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|Title||Historical Narrative, Literary Narrative— Expelling Poetics from the Republic of History|
|Publication Type||Journal Article|
|Year of Publication||1996|
|Journal||Journal of Book of Mormon Studies|
|Date Published||Spring 1996|
|Keywords||Historiography; History; Mosiah; Narrative; Poetry|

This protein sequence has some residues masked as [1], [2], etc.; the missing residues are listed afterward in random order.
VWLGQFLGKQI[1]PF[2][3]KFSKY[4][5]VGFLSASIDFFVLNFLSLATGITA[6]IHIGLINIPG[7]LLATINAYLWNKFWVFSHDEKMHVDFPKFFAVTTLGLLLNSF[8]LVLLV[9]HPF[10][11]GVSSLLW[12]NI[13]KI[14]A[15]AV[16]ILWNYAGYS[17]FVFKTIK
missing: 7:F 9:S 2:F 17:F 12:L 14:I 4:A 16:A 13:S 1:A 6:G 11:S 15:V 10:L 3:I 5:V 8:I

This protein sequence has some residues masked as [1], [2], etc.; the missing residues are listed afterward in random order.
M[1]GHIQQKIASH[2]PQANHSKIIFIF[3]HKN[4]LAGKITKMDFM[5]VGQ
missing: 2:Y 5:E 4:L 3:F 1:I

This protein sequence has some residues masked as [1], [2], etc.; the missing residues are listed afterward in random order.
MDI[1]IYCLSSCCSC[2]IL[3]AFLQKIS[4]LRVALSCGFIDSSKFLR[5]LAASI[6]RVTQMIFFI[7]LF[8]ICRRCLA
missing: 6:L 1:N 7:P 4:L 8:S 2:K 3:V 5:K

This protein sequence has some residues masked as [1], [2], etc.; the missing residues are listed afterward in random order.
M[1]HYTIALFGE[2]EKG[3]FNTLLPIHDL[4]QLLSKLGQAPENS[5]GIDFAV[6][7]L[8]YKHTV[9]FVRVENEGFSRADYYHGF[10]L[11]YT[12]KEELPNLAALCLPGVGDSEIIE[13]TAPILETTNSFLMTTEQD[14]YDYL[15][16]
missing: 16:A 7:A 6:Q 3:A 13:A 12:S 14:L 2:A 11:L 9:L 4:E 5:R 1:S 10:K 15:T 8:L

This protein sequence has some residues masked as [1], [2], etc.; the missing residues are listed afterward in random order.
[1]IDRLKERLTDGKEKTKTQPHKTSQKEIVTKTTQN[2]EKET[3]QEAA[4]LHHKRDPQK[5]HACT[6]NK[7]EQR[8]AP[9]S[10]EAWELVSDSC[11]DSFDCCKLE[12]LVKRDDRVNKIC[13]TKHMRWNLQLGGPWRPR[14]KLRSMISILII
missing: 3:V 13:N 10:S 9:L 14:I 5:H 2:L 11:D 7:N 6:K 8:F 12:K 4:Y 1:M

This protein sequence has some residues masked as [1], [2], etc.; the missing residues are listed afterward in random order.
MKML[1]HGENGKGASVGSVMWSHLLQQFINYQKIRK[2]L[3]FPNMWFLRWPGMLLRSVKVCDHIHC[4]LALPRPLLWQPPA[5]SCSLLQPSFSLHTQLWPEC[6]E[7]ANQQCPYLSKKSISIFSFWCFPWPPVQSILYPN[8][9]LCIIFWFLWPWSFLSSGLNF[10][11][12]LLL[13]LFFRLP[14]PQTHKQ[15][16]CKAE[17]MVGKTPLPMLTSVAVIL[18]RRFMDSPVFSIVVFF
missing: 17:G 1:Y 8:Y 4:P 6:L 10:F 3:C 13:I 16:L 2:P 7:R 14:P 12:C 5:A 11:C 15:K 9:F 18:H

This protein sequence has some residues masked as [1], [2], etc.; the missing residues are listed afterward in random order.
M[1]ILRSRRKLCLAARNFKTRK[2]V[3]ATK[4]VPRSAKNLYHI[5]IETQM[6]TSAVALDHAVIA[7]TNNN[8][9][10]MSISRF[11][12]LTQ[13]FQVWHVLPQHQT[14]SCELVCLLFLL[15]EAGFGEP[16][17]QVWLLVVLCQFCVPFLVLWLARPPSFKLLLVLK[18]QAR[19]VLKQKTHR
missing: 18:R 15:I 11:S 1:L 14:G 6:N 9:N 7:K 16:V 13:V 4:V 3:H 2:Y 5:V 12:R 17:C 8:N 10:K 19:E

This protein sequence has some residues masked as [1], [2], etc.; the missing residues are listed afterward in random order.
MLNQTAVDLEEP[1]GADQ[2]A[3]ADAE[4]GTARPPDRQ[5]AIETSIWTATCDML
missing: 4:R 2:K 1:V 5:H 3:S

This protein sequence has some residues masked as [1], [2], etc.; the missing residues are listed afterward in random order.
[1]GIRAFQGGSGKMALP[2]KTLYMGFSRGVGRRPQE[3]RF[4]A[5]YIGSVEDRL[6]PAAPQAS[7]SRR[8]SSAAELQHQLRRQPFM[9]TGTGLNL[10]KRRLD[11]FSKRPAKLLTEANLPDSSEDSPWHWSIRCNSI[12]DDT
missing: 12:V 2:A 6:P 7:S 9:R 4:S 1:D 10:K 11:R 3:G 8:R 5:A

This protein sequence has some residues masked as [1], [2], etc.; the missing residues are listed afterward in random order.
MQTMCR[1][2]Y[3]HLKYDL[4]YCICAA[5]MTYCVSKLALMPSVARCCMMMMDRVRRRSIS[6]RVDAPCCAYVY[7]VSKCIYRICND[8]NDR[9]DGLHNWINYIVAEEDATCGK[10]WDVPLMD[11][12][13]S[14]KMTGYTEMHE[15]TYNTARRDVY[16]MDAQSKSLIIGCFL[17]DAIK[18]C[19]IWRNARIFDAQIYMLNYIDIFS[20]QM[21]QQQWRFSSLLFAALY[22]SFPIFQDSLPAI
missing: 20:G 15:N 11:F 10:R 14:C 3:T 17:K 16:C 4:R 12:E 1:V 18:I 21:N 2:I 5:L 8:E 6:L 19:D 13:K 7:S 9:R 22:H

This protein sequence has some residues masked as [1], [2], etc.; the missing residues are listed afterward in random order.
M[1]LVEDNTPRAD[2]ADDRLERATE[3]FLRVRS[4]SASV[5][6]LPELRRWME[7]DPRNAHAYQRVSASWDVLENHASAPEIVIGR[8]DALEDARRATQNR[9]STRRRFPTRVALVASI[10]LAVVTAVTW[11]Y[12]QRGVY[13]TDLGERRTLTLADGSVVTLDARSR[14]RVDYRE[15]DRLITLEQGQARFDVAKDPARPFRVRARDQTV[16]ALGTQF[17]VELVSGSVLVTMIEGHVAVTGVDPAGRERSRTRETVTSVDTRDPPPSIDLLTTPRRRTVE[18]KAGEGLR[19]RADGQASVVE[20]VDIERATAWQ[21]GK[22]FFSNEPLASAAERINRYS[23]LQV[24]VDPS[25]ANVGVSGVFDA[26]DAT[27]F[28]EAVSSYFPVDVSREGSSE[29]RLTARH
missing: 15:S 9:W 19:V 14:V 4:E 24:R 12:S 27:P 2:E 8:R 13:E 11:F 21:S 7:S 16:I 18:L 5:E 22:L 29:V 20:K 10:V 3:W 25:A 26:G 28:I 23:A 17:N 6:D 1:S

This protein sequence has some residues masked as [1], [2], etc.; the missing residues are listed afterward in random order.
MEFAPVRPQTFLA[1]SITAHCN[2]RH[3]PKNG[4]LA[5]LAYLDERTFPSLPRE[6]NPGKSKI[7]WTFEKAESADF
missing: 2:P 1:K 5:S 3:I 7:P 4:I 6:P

Postivist historiography has always maintained an impermeable boundary between history and literature. But positivism is itself a historical sediment whose time is now past. Recent literary theory and historiography emphasize the continuities between history and literature. Under the domination of historiography by a positivist epistemology (from about 1880 to 1960), history attempted to free itself from its literary heritage; more recently theorists from a number of disciplines have recognized that history, both ancient and modem, has been informed by literary motifs, themes, and strategies. The repetition of the exodus literary pattern, for example, through the Bible, the Book of Mormon, and Christian history does nothing to bring into question the historical status of the events. The exodus patterns evident in Mosiah do not force the Book of Mormon to surrender historical claims just because they also happen to be literary.
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